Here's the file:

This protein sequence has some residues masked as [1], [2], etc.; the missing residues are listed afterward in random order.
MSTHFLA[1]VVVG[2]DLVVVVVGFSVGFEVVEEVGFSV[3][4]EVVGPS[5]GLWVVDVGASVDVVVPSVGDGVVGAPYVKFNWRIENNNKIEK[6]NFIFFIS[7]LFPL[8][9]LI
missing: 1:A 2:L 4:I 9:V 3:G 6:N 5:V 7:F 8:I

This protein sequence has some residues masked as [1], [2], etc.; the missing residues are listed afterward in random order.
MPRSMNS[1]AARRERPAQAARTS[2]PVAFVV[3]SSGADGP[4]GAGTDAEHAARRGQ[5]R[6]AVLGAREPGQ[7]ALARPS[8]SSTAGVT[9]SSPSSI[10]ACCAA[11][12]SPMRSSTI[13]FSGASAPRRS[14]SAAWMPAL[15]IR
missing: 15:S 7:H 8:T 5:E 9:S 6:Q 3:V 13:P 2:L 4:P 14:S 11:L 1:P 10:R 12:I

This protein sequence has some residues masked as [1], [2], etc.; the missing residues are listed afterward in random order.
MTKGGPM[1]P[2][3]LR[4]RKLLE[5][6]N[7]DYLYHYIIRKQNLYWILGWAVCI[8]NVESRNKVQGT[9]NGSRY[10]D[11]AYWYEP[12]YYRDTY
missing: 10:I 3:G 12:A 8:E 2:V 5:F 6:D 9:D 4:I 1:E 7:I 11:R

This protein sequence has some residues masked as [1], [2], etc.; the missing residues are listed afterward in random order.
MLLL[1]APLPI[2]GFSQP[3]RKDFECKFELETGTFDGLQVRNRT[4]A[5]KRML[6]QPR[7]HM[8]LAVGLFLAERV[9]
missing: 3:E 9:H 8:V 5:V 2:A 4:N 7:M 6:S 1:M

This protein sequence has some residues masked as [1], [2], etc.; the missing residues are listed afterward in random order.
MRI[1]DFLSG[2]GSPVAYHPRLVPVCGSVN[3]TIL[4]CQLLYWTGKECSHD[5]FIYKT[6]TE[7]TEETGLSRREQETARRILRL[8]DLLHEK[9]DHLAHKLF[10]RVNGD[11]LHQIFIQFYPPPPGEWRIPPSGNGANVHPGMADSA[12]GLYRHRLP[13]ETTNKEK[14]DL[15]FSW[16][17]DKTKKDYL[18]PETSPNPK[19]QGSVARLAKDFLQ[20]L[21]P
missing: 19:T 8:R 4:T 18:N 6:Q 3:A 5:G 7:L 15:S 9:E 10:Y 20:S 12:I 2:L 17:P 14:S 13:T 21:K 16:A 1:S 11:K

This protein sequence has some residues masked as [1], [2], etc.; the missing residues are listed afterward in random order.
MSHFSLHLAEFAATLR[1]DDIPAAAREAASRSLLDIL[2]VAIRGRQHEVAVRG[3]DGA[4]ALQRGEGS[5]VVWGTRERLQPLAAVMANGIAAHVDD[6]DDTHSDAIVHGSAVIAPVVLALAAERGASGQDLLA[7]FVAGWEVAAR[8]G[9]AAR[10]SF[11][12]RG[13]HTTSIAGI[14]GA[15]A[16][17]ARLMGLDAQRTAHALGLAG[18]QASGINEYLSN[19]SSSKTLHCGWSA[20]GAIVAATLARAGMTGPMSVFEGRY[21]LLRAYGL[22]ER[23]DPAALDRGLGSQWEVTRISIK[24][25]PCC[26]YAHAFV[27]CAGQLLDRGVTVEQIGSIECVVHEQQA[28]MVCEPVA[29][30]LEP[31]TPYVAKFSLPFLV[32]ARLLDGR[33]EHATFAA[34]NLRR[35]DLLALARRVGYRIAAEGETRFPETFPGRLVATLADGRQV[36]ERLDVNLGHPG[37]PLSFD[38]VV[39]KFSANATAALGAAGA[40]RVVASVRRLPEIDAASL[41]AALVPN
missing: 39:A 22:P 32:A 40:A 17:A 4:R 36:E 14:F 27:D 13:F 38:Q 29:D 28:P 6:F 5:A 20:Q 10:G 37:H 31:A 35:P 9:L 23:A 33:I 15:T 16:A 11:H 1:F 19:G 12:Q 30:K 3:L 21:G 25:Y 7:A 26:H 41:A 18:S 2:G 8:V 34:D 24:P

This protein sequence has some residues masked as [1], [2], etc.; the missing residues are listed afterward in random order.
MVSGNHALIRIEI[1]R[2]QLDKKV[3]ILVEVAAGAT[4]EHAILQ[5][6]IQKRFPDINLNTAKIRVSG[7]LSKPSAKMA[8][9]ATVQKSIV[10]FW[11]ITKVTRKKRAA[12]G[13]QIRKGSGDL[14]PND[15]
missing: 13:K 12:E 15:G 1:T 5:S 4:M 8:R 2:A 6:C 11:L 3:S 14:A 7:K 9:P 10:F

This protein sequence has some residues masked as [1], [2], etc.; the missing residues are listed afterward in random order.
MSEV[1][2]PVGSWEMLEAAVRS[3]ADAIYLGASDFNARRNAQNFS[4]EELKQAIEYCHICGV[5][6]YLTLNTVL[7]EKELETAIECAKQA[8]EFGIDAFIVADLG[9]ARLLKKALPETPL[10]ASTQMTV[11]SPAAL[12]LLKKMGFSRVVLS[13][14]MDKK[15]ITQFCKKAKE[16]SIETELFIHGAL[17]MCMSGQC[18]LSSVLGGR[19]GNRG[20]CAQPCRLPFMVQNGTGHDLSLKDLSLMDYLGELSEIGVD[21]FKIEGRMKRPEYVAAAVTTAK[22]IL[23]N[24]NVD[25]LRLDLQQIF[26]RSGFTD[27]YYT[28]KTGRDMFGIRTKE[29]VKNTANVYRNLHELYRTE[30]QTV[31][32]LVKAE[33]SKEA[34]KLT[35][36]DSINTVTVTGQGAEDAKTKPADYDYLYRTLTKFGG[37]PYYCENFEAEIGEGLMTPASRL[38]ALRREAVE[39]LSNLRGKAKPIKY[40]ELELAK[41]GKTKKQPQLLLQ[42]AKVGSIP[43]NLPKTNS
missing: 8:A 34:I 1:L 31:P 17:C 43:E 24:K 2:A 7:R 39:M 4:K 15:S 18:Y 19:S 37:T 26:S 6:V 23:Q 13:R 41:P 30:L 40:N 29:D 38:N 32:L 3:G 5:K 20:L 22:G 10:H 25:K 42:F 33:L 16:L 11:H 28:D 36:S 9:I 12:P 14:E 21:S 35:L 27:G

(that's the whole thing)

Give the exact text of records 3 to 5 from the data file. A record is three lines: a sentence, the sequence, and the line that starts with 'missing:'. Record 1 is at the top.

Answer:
This protein sequence has some residues masked as [1], [2], etc.; the missing residues are listed afterward in random order.
MTKGGPM[1]P[2][3]LR[4]RKLLE[5][6]N[7]DYLYHYIIRKQNLYWILGWAVCI[8]NVESRNKVQGT[9]NGSRY[10]D[11]AYWYEP[12]YYRDTY
missing: 10:I 3:G 12:A 8:E 2:V 5:F 6:D 9:D 4:I 1:E 7:I 11:R

This protein sequence has some residues masked as [1], [2], etc.; the missing residues are listed afterward in random order.
MLLL[1]APLPI[2]GFSQP[3]RKDFECKFELETGTFDGLQVRNRT[4]A[5]KRML[6]QPR[7]HM[8]LAVGLFLAERV[9]
missing: 3:E 9:H 8:V 5:V 2:A 4:N 7:M 6:S 1:M

This protein sequence has some residues masked as [1], [2], etc.; the missing residues are listed afterward in random order.
MRI[1]DFLSG[2]GSPVAYHPRLVPVCGSVN[3]TIL[4]CQLLYWTGKECSHD[5]FIYKT[6]TE[7]TEETGLSRREQETARRILRL[8]DLLHEK[9]DHLAHKLF[10]RVNGD[11]LHQIFIQFYPPPPGEWRIPPSGNGANVHPGMADSA[12]GLYRHRLP[13]ETTNKEK[14]DL[15]FSW[16][17]DKTKKDYL[18]PETSPNPK[19]QGSVARLAKDFLQ[20]L[21]P
missing: 19:T 8:R 4:T 18:N 6:Q 3:A 5:G 7:L 15:S 9:E 10:Y 20:S 12:I 2:L 17:P 14:S 13:T 21:K 16:A 1:S 11:K